(09/11/2014, 08:24 AM)tommy1729 Wrote: {0 mod 2, 0 mod 3 , 0 mod 5 , ... 0 mod prime 't' } does not define a certain a mod b.

Rather it sieves out possibilities of a mod b.

Its like 0 mod 2 , 0 mod 3 , 0 mod 5 gives :

1,7,11,13,17,19,23,29 mod 30.

A similar thing happens with a_i mod p_i.

But maybe that is what you actually meant (to say).

regards

tommy1729

Hmm, maybe we're talking about different things. I'm talking about an a_i that gives the respective remainders mod p_i, all at the same time, not individually. I agree that for sieving, we care about a single match, so we get back a set of sieved (or unsieved) numbers.

The only numbers that are 0 mod 2, 0 mod 3, 0 mod 5 (all at the same time, not individually) are the numbers that are 0 mod 30. The only numbers that are 1 mod 2, 2 mod 3, 1 mod 5 are the numbers that are 11 mod 30. So by giving me a set of a_i's to go with the p_i's, like a_i={1, 2, 1} and p_i={2, 3, 5}, I can give you back a new "a" to go with product(p_i): a=11 and primorial(5)=30.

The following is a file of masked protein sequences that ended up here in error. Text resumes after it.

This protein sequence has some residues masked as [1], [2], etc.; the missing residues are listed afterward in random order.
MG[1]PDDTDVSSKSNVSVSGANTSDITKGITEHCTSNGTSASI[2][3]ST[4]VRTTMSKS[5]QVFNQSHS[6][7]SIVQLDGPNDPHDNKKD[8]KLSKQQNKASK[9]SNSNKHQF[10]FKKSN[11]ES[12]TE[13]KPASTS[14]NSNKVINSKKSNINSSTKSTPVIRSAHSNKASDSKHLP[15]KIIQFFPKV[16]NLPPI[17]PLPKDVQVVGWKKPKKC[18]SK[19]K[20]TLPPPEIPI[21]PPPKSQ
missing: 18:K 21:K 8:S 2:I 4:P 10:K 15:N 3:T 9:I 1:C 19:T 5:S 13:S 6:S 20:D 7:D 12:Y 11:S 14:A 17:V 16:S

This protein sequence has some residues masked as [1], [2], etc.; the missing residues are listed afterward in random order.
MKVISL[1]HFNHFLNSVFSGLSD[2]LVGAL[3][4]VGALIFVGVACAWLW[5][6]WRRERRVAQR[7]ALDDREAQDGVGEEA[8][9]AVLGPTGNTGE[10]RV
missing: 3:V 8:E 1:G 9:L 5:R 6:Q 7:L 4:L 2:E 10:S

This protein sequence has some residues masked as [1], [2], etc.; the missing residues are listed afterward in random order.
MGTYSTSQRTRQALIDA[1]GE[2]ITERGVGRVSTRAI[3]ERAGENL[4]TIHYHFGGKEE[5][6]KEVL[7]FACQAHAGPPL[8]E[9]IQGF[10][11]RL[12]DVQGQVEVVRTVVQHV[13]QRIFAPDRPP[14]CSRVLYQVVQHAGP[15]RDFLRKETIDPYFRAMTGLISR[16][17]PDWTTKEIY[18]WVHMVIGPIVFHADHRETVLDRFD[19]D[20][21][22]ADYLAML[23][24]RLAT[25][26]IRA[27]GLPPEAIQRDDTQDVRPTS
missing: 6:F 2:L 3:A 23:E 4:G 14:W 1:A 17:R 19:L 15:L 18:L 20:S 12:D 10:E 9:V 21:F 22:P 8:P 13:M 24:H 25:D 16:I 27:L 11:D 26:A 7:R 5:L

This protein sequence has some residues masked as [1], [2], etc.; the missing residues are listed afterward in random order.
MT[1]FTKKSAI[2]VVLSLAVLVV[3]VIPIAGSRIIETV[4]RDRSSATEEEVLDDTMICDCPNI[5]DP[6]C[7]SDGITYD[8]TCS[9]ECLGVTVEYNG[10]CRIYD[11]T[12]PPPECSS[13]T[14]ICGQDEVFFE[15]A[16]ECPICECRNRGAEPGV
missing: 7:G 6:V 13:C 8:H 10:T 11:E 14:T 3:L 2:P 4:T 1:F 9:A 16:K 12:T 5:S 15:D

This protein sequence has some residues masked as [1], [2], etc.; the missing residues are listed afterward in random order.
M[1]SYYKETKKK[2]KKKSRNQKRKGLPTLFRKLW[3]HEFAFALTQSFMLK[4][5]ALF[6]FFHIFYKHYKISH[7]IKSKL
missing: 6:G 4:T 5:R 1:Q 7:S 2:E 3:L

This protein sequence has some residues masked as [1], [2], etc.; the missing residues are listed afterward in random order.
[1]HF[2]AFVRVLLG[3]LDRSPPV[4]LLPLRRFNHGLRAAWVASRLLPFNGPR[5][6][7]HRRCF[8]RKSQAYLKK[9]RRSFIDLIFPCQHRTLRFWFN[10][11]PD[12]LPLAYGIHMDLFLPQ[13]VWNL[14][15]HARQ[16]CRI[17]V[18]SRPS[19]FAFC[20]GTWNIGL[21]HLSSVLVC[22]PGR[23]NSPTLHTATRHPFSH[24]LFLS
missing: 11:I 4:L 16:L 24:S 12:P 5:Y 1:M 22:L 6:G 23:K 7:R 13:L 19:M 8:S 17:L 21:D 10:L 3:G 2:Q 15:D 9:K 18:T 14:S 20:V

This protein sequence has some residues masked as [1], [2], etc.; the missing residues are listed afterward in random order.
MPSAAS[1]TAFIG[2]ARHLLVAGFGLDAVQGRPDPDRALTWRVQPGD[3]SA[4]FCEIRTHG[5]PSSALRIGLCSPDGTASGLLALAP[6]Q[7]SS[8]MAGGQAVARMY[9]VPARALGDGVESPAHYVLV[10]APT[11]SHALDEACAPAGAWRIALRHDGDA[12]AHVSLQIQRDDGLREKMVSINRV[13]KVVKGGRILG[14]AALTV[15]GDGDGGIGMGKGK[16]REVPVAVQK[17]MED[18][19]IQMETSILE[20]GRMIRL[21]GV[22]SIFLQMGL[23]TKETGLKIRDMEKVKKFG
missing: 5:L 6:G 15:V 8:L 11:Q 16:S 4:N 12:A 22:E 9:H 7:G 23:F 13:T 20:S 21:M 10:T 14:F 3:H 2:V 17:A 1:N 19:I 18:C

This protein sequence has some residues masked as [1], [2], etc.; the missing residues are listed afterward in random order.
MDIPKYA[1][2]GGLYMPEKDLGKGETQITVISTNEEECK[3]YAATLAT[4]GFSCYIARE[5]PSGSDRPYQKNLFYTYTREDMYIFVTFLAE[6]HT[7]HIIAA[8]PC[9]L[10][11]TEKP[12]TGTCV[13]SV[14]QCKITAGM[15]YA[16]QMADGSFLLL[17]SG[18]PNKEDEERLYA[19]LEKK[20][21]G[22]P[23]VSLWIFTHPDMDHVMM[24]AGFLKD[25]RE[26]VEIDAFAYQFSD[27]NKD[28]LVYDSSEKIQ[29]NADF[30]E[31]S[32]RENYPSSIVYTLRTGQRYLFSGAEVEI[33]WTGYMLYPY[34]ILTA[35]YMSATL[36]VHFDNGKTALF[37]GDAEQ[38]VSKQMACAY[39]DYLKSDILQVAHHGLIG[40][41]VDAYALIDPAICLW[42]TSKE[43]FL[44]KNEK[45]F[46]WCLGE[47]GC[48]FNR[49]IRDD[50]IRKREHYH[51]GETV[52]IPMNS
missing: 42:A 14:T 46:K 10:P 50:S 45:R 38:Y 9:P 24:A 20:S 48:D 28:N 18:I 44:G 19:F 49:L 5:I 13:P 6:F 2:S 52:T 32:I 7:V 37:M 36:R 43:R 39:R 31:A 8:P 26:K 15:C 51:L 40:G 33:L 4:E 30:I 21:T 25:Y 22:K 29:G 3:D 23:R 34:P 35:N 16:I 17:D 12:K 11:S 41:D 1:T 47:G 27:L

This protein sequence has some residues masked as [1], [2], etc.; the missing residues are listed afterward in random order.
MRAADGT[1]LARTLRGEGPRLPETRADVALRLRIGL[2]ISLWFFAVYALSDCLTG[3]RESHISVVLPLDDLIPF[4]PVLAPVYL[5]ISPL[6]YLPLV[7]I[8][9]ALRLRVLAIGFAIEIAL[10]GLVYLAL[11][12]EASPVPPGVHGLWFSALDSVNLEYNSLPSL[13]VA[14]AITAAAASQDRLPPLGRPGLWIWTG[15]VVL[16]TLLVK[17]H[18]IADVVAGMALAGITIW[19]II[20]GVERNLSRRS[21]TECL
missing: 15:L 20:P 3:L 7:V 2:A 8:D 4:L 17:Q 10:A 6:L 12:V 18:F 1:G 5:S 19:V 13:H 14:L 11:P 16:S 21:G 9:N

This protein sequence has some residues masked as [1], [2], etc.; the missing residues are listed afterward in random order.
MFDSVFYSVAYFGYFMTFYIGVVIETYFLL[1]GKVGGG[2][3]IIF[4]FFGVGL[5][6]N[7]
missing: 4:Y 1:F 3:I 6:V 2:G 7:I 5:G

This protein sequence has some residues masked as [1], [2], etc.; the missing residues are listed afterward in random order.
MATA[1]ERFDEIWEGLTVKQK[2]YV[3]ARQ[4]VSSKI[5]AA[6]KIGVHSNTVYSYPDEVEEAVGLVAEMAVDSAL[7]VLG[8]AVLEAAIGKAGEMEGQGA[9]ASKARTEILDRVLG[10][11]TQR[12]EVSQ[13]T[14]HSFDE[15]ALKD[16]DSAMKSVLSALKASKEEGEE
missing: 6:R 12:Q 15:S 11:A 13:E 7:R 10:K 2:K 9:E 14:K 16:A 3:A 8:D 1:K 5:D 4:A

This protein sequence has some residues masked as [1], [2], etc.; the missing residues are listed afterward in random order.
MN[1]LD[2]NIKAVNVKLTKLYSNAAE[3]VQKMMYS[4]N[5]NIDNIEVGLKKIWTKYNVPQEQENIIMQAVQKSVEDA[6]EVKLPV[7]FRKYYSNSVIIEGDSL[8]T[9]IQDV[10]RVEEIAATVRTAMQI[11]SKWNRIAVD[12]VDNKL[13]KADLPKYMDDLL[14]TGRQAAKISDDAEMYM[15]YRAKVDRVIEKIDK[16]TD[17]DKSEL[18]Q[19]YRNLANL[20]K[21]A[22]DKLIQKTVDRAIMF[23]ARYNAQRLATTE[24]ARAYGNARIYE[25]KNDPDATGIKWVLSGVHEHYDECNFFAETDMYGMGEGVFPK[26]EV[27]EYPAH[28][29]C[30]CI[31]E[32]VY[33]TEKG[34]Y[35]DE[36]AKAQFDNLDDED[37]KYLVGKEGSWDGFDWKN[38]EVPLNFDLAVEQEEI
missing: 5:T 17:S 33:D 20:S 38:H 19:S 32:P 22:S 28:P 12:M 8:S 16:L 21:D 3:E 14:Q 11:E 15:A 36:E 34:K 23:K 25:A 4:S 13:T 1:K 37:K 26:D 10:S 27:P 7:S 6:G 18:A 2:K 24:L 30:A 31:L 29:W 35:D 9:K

In this sense, giving me a set of a_i's in the range 0 <= a_i < p_i is just equivalent to giving me a fixed a in the range 0 <= a < primorial(max(p_i))

In light of this, then yes, having unfixed a_i's is an interesting problem in its own right, as long as we can agree that it's just another way of looking at a fixed value of a.

Edit: So for example, sieving numbers against 1 mod 2, 2 mod 3, and 1 mod 5, is like sieving them against 11 mod 2, 11 mod 3, and 11 mod 5. Hopefully that made sense...End Edit

And I reserve the right to be wrong.

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